Oxygen and Free Radicals Formation
Every day we breathe polluted air, eat food with artificial additives, drink water, containing dozens of harmful substances, and lead a life full of stress. Scientists have found that under the influence of the above factors, formation of so-called “free radicals” takes place in the human body, which are responsible for the accelerated destruction and deformation of the body’s cells. They can also damage DNA molecules, impairs memory and accelerates aging.
The problem lies with the structure of oxygen atoms. Normally, the nucleus of an atom of oxygen is surrounded by 8 electrons, which are combined in pairs to form a stable and safe molecule. But sometimes, under the influence of external factors, one electron is taken away from, or vice versa, is added to the molecule. Then, extremely active formations are born, known as free radicals. Free radicals “wander” the living cells of the body, plunging everything into chaos. In an effort to gain a normal amount of electrons, they are ready to “tear” the missing particle in any molecule they meet, causing a chain reaction of destruction. This process, known as “oxidative stress”, is considered responsible for weakening a healthy person.
Free radicals can form when oxygen interacts with some types of molecules, in a process known as oxidation. Free radicals are single atoms or groups of atoms that are “unpaired,” meaning they are unstable and like to steal an electron from a nearby atom or groups of atoms to stabilize themselves. Unfortunately, losing an electron causes the other atom or atoms to become unstable free radicals, which then try to steal electrons from their neighbors.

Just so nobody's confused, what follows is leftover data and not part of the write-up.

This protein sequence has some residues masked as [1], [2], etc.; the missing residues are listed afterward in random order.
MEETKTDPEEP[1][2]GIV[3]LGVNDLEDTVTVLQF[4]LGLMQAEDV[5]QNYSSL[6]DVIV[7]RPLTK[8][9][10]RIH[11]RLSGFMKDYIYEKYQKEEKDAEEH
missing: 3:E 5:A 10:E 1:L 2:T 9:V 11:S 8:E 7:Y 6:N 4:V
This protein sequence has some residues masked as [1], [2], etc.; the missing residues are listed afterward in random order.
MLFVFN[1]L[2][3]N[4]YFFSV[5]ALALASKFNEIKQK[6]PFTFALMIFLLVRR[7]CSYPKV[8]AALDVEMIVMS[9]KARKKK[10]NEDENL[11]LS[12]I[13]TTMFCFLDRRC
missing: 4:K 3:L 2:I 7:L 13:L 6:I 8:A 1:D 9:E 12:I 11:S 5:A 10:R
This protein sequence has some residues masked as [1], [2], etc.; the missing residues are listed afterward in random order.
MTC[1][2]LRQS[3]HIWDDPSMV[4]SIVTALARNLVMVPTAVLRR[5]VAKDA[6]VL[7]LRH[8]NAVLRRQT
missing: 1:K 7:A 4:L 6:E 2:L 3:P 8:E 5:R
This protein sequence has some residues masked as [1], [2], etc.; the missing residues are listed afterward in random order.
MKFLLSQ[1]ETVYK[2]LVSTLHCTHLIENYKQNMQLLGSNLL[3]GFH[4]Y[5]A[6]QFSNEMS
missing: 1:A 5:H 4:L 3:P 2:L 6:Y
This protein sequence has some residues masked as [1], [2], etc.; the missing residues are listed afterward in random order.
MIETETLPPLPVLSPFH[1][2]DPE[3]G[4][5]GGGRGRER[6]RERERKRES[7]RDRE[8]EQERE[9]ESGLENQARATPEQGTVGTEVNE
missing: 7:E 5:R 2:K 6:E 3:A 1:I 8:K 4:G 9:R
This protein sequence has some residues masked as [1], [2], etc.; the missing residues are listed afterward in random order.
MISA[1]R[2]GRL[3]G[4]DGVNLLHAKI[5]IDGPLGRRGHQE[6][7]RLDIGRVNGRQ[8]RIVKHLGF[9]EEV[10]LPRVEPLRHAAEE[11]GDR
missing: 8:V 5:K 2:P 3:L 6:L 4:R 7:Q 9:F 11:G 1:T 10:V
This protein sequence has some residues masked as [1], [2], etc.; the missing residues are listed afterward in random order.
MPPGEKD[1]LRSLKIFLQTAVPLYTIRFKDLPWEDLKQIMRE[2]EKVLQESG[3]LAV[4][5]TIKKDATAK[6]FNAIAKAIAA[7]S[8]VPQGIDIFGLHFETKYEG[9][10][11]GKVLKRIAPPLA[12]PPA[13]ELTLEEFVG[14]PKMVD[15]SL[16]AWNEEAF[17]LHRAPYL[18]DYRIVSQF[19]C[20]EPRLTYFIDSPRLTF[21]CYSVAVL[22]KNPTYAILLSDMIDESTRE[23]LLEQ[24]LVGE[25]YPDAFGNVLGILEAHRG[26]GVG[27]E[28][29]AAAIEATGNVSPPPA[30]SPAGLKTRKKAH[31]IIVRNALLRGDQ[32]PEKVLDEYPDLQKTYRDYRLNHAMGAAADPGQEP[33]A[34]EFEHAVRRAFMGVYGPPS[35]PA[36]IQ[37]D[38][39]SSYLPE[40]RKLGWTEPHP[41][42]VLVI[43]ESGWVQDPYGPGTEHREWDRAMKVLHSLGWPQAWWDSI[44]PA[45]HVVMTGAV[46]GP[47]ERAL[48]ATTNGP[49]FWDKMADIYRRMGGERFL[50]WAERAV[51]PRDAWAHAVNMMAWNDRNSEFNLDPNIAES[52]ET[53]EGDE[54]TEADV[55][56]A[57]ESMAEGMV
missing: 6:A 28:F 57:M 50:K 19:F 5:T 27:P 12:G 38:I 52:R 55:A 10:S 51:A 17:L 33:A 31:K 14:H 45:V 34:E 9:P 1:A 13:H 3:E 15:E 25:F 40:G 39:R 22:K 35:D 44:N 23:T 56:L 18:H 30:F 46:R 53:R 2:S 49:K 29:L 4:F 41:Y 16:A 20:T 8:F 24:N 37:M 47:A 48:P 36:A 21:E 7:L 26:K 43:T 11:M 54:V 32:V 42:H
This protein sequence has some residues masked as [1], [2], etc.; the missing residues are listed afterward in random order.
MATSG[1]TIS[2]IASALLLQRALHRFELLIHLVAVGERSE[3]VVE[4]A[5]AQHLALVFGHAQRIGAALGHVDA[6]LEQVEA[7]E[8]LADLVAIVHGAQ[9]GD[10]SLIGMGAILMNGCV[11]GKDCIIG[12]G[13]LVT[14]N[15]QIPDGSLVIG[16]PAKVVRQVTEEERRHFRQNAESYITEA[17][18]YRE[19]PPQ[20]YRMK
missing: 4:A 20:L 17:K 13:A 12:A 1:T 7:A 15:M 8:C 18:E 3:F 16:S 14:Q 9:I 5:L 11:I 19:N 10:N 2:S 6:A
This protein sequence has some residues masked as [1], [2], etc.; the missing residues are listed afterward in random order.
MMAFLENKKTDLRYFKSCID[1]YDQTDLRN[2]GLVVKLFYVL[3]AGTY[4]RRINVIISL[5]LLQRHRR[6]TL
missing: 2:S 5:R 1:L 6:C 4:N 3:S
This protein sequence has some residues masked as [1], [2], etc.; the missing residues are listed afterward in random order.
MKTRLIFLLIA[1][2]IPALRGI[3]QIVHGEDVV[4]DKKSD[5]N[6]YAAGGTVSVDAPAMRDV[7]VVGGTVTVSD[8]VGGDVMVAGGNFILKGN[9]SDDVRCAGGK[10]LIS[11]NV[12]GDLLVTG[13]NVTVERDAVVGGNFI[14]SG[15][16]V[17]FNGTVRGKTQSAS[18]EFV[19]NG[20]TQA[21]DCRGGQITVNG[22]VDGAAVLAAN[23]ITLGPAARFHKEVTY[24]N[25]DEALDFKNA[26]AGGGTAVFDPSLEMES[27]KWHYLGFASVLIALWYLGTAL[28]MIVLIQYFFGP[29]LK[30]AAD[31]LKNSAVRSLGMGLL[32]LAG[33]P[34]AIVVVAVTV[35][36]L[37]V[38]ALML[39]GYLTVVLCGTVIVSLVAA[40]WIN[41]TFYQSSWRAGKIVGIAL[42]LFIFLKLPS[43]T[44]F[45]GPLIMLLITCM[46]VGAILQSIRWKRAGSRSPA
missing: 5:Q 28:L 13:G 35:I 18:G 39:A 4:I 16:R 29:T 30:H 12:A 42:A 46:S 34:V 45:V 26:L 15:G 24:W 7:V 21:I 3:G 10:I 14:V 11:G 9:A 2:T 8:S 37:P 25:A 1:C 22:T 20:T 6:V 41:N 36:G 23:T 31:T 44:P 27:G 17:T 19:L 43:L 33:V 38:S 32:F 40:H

Left unchecked, this can cause a chain reaction that causes widespread damage to cellular components, such as DNA and the cell membrane. Widespread damage can also result in premature cell aging.
How People Get Excessive Free Radicals
Excess levels of free radicals may be the result of a variety of factors including:
Pollution and other environmental factors
Weakened immune system
Ultraviolet (UV) light
It’s impossible to be fully protected against free radicals. But they may be neutralized. That’s where chaga mushroom with its high ORAC levels can help.
Antioxidants Neutralize Free Radicals
You know how dangerous free radicals can be to your health, but you may not know the best natural way to control free radicals. It is not easy to avoid the oxidative damage associated with free radicals, but it is possible.
Unfortunately, many consumers are not aware how the active ingredients of foods work to stop free radicals in their tracks. To prevent oxidation, the body absorbs anti-oxidative nutrients from some of the foods you eat. Foods with antioxidant properties neutralize free radicals by donating an electron, which effectively halts the chain reaction. Unlike other molecules, however, antioxidant molecules are stable even after donating an electron so these molecules never become free radicals. In fact, anti-oxidant molecules hunt down free radicals to help prevent cellular and molecular damage.
Scientists have assigned each food a ranking of its Oxygen Radical Absorbance Capacity, or ORAC, based on its ability to stop a cascade of dangerous oxidation and free radicals before they can cause damage. Foods with high ORAC levels provide a great deal of anti-oxidants, while those with low ORAC levels have fewer antioxidants. In other words, substances with high ORAC levels provide the greatest protection against harmful free radicals.
Recent marketing has increased the popularity of certain foods – such as blueberries, pomegranates, and Açaí berries – among people who hope to reduce free radicals and control the damage they cause. Chaga mushroom is now taking center stage for its ability to control dangerous free radicals.